A new animal study has revealed the process behind how females make the decision to choose their mating partners.
Researchers have identified that two small groups of neurons in the female brain that function to modulate whether she will mate or not with a male based on his distinct pheromones and courtship song.
Dr. Bruce Baker, from Howard Hughes Medical Institute, mentioned in one Neuron paper that an understanding of the neural mechanisms underlying how sensory information elicits appropriate sexual behaviors could be used as a point of comparison for how similar sexual behavior circuits are structured and function in other species.
Dr. Jennifer Bussell established in the Current Biology study that sexual courtship is a duet, the male and female send signals back and forth until they reach the point that copulation proceeds and pausing to interact with a male, rather than avoiding him, was a crucial step in any female's behavior leading to copulation, so tying a group of neurons to this particular response to males would allow them to dissect in detail how female mating circuitry functions.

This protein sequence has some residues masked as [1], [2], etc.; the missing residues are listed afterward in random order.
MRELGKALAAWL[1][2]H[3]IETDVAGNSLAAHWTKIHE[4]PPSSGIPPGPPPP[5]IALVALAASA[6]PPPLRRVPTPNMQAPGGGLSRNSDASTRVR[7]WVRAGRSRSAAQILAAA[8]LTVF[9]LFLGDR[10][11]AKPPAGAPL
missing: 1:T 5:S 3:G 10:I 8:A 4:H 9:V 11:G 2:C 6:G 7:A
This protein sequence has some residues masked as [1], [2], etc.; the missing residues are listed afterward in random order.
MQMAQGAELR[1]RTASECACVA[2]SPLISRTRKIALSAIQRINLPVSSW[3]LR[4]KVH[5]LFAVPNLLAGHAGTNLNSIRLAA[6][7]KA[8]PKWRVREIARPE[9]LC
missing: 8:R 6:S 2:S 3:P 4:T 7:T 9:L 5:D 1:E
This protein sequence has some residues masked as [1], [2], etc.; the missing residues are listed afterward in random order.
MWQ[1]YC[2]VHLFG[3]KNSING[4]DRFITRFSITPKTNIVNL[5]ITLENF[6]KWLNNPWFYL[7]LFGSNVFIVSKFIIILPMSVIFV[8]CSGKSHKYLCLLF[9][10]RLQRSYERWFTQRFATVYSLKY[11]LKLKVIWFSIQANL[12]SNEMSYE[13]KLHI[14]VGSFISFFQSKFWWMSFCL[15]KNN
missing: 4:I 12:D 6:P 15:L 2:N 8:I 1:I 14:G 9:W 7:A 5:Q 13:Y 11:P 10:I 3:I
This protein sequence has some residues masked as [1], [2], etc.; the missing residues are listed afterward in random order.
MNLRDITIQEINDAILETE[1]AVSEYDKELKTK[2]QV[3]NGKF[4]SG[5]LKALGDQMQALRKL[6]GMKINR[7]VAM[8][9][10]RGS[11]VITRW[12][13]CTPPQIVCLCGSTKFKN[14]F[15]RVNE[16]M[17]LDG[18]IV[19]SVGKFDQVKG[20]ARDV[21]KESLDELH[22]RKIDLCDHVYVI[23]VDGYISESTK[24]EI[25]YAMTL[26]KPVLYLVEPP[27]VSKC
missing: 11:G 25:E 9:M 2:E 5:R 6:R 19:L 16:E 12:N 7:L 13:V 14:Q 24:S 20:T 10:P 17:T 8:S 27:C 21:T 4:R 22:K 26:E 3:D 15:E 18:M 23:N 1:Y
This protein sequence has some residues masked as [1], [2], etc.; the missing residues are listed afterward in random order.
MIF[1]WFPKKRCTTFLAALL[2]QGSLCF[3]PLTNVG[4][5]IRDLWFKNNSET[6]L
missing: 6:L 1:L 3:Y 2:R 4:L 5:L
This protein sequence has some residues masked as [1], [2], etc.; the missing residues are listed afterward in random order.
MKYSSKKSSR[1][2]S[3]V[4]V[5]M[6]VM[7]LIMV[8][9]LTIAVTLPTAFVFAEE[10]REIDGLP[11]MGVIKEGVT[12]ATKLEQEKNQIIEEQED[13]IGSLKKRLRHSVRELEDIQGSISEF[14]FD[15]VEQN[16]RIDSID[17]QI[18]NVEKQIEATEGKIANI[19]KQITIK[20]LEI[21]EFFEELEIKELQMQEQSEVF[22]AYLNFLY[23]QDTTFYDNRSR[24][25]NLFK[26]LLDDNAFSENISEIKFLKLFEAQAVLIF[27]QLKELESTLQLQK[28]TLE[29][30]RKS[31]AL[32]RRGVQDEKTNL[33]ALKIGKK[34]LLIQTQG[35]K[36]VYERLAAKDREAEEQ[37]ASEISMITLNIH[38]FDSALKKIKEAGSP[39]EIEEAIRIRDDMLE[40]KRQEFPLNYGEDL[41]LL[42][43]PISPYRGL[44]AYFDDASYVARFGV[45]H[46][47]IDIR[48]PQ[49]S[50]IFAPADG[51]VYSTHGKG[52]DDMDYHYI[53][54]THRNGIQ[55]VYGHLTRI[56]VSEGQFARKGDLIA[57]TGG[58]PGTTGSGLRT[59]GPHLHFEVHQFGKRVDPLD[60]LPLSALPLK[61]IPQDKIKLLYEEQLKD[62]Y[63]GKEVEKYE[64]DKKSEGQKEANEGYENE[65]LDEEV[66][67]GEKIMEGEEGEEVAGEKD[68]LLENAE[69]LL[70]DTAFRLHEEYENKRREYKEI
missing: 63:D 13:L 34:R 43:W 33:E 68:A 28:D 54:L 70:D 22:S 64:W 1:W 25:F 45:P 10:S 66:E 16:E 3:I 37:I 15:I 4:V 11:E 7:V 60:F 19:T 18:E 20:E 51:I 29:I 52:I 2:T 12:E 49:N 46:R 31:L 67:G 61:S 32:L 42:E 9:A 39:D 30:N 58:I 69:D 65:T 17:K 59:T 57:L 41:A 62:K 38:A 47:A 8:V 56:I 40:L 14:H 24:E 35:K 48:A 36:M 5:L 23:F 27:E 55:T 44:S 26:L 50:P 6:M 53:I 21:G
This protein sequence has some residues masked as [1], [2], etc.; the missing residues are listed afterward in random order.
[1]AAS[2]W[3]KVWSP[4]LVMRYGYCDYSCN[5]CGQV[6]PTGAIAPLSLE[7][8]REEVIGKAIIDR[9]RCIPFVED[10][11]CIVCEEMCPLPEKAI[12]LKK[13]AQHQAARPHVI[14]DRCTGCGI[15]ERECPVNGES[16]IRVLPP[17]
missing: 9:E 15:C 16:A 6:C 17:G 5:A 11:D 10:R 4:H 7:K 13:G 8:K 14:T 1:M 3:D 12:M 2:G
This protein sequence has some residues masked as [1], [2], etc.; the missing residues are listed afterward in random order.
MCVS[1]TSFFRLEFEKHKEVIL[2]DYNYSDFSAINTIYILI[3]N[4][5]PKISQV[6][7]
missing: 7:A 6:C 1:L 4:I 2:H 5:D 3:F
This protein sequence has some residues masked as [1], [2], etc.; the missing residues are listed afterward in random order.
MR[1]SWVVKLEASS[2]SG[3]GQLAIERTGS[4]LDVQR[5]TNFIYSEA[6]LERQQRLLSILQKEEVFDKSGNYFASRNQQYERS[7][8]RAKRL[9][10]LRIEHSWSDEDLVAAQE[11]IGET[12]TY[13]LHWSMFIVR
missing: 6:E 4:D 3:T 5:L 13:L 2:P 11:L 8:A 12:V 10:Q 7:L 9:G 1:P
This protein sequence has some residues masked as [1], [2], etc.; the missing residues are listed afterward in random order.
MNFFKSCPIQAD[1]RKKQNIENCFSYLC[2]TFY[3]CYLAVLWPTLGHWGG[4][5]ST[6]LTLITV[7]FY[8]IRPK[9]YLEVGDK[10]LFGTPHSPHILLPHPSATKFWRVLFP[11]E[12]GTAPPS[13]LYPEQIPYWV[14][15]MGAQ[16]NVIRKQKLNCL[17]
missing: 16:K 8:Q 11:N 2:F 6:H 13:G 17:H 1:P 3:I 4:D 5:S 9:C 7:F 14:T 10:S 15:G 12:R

Dr. Mark Palfreyman, from Research Institute of Molecular Pathology in Vienna, expalined in another Neuron paper that according to them the sex peptide signal went to a region of the fly's brain that was the homolog of the hypothalamus, which has been know for many years to be central in controlling sexual receptivity in vertebrates.
The three different studies on the topic are published in the Cell Press journals Neuron and Current Biology.
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